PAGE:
While we were able to ascertain the frequency of occurrence for some of the contributing factors or duplicate ordering themes, these data do not indicate the importance of the contributing factor; other factors like potential for patient harm and the ability to detect and correct the error before it reaches the patient should also be considered. Moreover, multiple contributing factors likely contribute to each of the duplicate medication order events, thus fixing only one of the factors may not prevent the error from occurring in the future. This study evaluated the design and implementation of a single EHR, yet the persistence or increase in duplicate ordering errors has been noted with other EHRs. However, the CPOE and CDS design issues noted in this study may not be seen with other EHRs.
We propose solutions to mitigate the factors associated with the risk of duplicate medication ordering errors. The solutions conform to the principles of designing systems to (1) support communication and collaboration among the healthcare team, (2) enhance error recovery by improving team and individual situation awareness, particularly around shift changes and other hand-offs, (3) improve teamwork with regards to order entry, and (4) improve the usability and functionality of order entry screens and medication alerts.
- Manufacture medication databases that
- Identify the same medication, regardless of combination, formulation, or route of delivery;
- Identify potentially additive medications regardless of medication class; and
- Identify medication combinations (including doses) that could potentially be additive but have been demonstrated to be safe and effective, for example, the combination of aspirin 81–625 mg once a day with clopidogrel 75 mg a day.
- Manufacture EHR algorithms for checking for potentially duplicate and additive medication orders.
- Apply human factors design principles to make the patient's medication record—both recently administered and planned—more accessible and comprehensible during order planning, entry, review, and administration.
- Apply human factors design principles to create more accessible and comprehensible alerts.
- Select, implement, and maintain health IT products and services for both safety and effectiveness.
- Develop context appropriate policies for order entry. For example:
- Review all recent and planned medications before entering or fulfilling orders.
- Identify one person on a rounding team to enter orders during patient rounds and a supervising physician to review orders immediately after rounds.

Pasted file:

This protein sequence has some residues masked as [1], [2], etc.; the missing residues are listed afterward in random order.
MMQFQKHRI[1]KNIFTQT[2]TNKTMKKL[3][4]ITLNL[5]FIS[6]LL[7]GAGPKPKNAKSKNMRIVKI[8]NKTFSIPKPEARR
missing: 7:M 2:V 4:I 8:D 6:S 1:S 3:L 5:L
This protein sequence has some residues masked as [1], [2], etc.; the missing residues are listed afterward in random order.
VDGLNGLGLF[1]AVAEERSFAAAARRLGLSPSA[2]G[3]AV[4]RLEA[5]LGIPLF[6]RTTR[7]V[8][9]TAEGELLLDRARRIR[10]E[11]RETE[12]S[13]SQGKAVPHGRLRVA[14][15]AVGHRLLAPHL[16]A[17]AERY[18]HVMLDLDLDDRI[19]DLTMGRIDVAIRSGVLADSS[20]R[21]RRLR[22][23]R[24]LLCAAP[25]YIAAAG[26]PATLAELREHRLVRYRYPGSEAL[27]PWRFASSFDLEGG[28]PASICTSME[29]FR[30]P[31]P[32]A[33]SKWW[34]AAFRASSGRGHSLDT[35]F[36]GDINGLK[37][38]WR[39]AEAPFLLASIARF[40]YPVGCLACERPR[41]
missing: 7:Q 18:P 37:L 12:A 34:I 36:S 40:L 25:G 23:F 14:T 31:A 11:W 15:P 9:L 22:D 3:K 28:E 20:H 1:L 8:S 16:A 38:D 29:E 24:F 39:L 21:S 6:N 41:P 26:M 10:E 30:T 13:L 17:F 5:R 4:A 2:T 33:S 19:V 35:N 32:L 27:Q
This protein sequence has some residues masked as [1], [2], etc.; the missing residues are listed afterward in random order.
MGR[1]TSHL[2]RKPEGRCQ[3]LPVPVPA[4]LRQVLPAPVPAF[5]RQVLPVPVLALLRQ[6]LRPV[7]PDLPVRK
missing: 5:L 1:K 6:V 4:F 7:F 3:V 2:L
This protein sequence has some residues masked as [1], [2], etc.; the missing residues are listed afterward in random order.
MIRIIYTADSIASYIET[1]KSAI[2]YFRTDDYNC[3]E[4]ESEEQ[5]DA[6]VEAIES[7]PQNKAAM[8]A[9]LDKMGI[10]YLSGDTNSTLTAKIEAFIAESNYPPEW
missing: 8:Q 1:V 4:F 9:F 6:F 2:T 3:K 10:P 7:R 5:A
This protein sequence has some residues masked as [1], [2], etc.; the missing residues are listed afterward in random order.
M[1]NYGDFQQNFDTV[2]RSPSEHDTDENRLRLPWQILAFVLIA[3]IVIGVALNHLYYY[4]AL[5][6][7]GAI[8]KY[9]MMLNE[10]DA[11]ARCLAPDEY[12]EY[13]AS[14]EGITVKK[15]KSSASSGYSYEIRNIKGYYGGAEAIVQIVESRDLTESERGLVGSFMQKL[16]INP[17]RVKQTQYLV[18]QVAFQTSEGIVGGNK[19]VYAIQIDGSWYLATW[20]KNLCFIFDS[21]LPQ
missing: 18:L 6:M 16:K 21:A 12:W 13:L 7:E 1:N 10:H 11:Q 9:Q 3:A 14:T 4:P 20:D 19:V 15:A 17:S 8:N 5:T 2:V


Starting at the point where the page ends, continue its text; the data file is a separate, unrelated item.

- Require hand-offs (for example, at change of shift and patient transfer) to include communication of recent and planned medication orders.
- Review and optimize protocols for care processes likely to create duplicate or additive orders, for example, electrolyte replacement in patients on TPN, anticoagulation, or verbal orders.
To prevent or mitigate an increase in duplicate medication orders will take the concerted efforts of multiple actors including policy makers, medication database manufacturers, EHR manufacturers, healthcare organizations, healthcare teams, and individual clinicians. At the societal level, the availability of safe and effective medication databases and EHRs requires the inclusion of safety into certification requirements and the inclusion of additional software systems (ie, medication databases) into certification schemes. Health IT manufacturers will need to enact the solutions listed above that are relevant to them. Healthcare organizations will need to include the above solutions in their efforts to maximize the benefits and decrease the risks when they implement information technologies.24
Two demonstrated risks of CPOE are particularly relevant to medication safety: increased duplicate errors and alert fatigue.25
The EHR manufacturers must perform usability evaluations of CPOE and design the technology with the contexts of use in mind. Healthcare organizations must work with manufacturers to inform them about those contexts, ensuring that alerts encompass all predictable, relevant situations. Healthcare organizations should provide competency-based EHR training and feedback to users (as well as their supervisors) regarding the frequency of duplicate order entry. Of course, this reporting should not be seen as an adequate substitution for the more effective solutions above. Finally, definitions of healthcare professionalism will need to be extended to include the management of electronic patient information.26